For Alex Dupuy, it was the perfect game.
At the perfect time.
We’ll get to the perfect time in a minute.
But first, his perfect game.
Dupuy, a 15-year old freshman on the Holy Rosary bowling team, began feeling the butterflies in his stomach around the 10th frame on Monday.
He had rolled nine consecutive strokes before that and word was starting to spread around AMF All Star Lanes in Kenner as he edged closer to perfection.
“It was nerve wracking,” Dupuy said. “I really had a hard time bowling. I just kept telling myself to breathe in, breathe out.”
Dupuy bowled another strike on the 10th frame. Then another. Then one more for a perfect 300.
“The place just exploded,” said Aimee Menard, bowling coach at Holy Rosary. “It was just a really special moment.”
And an, oh-so-rare one.
Just ask Alex Handback, district manager for McCorvey’s Pro Shop.
“For a high school bowler, it’s extremely rare,” Handback said. “I have been working in the pro shop industry for 12 years and it took me almost six years before I shot a 300.”
It didn’t take Dupuy nearly that long. He just started bowling in October 2012.
“His school is limited in the sports they have and he came home one day and said ‘Mom, I am going to try out for the bowling team,’ ” recalled Nancy Dupuy.
Nancy and her husband, Alex, got bowling tutors for their son and just 16 months later he bowled a perfect score.
And the 300 wasn’t even his most remarkable feat.
Dupuy rolled a 257 and a 254 in the first two games Monday, finishing with a mind-boggling 811 series, including 28 strikes.
“Bowling an 800 is twice as rare as a 300,” Handback said. “It was a phenomenal feat and nobody deserved it more than him. Not only did he put it all together for that last game, but he kept it together the first two games. And then he just extremely excelled on the last one.”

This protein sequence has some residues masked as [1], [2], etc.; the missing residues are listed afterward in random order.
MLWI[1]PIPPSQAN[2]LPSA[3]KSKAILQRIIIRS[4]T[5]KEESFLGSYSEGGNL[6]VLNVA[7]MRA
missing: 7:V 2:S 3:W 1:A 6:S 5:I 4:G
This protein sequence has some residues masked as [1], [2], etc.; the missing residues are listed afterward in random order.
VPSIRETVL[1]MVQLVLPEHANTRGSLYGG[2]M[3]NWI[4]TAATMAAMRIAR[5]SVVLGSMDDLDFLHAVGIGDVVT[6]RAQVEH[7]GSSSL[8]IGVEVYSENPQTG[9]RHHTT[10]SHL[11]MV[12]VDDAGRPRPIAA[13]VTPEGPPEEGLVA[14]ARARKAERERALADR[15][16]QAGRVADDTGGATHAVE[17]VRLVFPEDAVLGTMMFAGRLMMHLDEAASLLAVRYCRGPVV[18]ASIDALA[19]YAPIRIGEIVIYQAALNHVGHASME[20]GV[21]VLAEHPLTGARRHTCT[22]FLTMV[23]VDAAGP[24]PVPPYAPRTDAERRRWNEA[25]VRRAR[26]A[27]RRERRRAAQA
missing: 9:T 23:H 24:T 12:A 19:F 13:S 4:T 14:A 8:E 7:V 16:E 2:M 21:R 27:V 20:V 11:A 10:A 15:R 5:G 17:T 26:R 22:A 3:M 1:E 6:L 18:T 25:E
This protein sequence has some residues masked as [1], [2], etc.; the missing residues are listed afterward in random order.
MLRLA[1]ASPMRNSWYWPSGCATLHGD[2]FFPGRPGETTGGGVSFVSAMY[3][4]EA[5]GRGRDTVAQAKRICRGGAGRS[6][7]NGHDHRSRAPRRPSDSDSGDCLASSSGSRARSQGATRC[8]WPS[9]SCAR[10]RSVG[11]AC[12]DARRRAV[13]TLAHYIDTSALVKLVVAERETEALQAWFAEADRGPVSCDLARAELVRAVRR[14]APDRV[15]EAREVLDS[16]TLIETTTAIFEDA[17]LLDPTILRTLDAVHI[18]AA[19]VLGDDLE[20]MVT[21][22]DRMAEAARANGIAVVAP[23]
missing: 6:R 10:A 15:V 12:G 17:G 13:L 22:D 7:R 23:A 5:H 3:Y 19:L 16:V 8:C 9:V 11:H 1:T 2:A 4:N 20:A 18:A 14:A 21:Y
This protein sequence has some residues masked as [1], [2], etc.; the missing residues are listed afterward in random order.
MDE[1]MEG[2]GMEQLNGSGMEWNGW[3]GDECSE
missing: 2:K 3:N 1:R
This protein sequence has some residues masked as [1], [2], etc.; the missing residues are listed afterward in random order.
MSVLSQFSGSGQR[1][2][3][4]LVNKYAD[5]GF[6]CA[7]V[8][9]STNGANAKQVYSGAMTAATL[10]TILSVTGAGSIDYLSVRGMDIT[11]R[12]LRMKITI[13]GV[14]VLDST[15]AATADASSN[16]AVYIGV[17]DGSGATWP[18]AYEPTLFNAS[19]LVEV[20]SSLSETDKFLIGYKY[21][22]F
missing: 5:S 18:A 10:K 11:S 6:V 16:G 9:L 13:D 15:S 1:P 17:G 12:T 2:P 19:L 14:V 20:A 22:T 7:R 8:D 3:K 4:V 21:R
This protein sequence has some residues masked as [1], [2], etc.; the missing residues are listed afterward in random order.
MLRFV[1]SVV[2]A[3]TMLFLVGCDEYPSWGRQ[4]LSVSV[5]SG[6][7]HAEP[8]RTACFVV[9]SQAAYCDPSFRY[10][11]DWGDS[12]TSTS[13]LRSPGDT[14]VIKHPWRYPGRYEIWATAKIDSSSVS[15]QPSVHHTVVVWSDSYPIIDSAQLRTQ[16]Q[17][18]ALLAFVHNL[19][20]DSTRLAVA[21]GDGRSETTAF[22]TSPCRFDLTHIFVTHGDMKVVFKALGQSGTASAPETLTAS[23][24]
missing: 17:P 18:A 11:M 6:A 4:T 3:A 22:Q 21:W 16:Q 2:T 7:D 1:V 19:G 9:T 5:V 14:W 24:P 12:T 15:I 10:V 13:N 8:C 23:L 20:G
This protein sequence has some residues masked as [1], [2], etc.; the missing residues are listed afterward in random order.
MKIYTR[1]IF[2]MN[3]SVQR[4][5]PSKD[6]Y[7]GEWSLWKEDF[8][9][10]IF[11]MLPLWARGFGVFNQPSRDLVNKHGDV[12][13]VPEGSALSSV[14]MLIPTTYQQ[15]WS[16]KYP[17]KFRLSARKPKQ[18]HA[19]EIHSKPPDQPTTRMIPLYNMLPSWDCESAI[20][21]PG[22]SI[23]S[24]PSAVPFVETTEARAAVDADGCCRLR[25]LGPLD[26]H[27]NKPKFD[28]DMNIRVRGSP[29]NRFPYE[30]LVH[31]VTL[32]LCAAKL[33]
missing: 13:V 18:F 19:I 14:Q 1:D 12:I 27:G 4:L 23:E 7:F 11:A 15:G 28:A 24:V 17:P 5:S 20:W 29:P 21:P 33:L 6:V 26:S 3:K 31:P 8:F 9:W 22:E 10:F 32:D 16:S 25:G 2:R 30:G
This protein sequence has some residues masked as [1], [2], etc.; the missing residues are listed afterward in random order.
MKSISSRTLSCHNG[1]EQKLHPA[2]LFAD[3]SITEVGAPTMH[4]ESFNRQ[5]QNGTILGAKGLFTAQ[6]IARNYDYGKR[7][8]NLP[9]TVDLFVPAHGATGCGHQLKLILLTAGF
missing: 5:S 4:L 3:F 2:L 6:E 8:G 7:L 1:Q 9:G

For Dupuy, it was perhaps his last bowling match of the season.
He is scheduled to fly out to the MD Anderson Cancer Clinic in Texas on Wednesday after being diagnosed with a rare form of tongue cancer on Feb. 3.
“He was a little down and depressed and a little scared like all 15-year-olds would be,” his mom said. “But bowling has really got him through it. Bowling is such a big part of his life. It was very devastating when we found out. But we had to stay strong for our child and keep the faith. We have a lot of people praying for him and it helps having so much support.”
One of the biggest supporters is Perry Giambrone, a bowler at Rummel.
“Perry’s always calling to check on him and encouraging him to come out and bowl, and that’s helped so much,” Nancy Dupuy said.
Giambrone was the first person to hug Dupuy when he bowled his perfect score. The two had been competing against each other all day.
Chances are, they’ll play again someday.
“You won’t be able to keep Alex away from bowling too long,” Menard said. “He’ll be back.”
“I enjoy bowling a lot,” he said. “I want to be a professional bowler one day.”
That’s one of his many goals.
He reached one of his other goals Monday when he rolled a 300.
“He tells me all the time that when he closes his eyes, he sees a strike,” his mother said. “So the 300 was a dream come true for him. And it just happened to come at the perfect time in his life.”